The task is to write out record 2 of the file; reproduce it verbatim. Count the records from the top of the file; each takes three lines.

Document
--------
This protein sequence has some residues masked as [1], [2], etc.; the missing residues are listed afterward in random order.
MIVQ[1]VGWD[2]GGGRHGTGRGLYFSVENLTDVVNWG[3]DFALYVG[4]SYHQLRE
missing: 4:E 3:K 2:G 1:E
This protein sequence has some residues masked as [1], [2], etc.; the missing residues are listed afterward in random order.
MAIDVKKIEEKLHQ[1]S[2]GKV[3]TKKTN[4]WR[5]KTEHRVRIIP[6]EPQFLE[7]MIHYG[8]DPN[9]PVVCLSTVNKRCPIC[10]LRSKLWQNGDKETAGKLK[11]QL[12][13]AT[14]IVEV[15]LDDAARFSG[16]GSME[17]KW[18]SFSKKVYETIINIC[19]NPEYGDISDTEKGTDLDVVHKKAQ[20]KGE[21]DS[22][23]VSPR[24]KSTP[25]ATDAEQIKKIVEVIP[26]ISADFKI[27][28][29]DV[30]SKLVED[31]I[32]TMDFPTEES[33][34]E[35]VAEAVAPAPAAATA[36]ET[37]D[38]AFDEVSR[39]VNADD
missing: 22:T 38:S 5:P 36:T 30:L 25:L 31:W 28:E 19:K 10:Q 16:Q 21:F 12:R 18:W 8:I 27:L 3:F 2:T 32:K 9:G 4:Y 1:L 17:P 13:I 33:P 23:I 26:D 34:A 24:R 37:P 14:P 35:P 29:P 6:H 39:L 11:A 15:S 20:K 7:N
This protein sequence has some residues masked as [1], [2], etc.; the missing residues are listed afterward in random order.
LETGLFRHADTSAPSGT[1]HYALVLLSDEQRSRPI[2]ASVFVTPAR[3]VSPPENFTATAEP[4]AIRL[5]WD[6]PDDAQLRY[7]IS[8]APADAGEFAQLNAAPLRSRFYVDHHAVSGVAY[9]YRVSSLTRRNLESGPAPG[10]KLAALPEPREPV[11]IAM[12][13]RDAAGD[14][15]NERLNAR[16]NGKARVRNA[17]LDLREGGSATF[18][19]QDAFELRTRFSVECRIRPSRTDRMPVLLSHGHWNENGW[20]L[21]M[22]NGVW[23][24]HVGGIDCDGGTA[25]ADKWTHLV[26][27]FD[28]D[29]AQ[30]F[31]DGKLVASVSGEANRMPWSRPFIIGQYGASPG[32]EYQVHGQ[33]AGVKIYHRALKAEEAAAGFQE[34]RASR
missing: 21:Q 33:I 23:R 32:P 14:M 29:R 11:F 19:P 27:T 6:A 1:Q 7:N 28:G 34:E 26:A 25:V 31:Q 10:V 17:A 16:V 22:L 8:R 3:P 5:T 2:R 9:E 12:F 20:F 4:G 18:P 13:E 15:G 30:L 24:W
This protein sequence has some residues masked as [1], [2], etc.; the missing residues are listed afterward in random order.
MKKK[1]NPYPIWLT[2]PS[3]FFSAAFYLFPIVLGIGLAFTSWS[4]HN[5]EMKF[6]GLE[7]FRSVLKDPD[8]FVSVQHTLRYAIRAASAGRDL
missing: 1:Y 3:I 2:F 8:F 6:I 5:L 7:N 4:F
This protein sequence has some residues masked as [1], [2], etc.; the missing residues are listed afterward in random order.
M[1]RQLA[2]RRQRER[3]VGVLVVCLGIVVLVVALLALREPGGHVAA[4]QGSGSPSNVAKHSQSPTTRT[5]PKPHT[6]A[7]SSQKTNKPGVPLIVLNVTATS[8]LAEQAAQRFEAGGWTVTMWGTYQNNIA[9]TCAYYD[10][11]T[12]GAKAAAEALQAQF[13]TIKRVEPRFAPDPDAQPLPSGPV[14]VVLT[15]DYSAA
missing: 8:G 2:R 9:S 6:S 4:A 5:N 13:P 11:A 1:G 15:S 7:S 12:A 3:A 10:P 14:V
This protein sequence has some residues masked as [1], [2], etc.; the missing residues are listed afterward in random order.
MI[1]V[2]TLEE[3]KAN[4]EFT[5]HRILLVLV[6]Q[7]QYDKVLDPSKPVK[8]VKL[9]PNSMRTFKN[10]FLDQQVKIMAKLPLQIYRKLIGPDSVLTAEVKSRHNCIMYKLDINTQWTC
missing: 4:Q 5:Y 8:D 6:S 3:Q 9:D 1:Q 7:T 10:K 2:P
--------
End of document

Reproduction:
This protein sequence has some residues masked as [1], [2], etc.; the missing residues are listed afterward in random order.
MAIDVKKIEEKLHQ[1]S[2]GKV[3]TKKTN[4]WR[5]KTEHRVRIIP[6]EPQFLE[7]MIHYG[8]DPN[9]PVVCLSTVNKRCPIC[10]LRSKLWQNGDKETAGKLK[11]QL[12][13]AT[14]IVEV[15]LDDAARFSG[16]GSME[17]KW[18]SFSKKVYETIINIC[19]NPEYGDISDTEKGTDLDVVHKKAQ[20]KGE[21]DS[22][23]VSPR[24]KSTP[25]ATDAEQIKKIVEVIP[26]ISADFKI[27][28][29]DV[30]SKLVED[31]I[32]TMDFPTEES[33][34]E[35]VAEAVAPAPAAATA[36]ET[37]D[38]AFDEVSR[39]VNADD
missing: 22:T 38:S 5:P 36:T 30:L 25:L 31:W 28:E 19:K 10:Q 16:Q 21:F 12:R 18:W 8:I 27:L 3:F 2:T 32:K 9:G 4:Y 1:L 17:P 13:I 33:P 23:I 26:D 34:A 24:R 37:P 14:P 35:P 29:P 6:H 39:L 11:A 15:S 20:K 7:N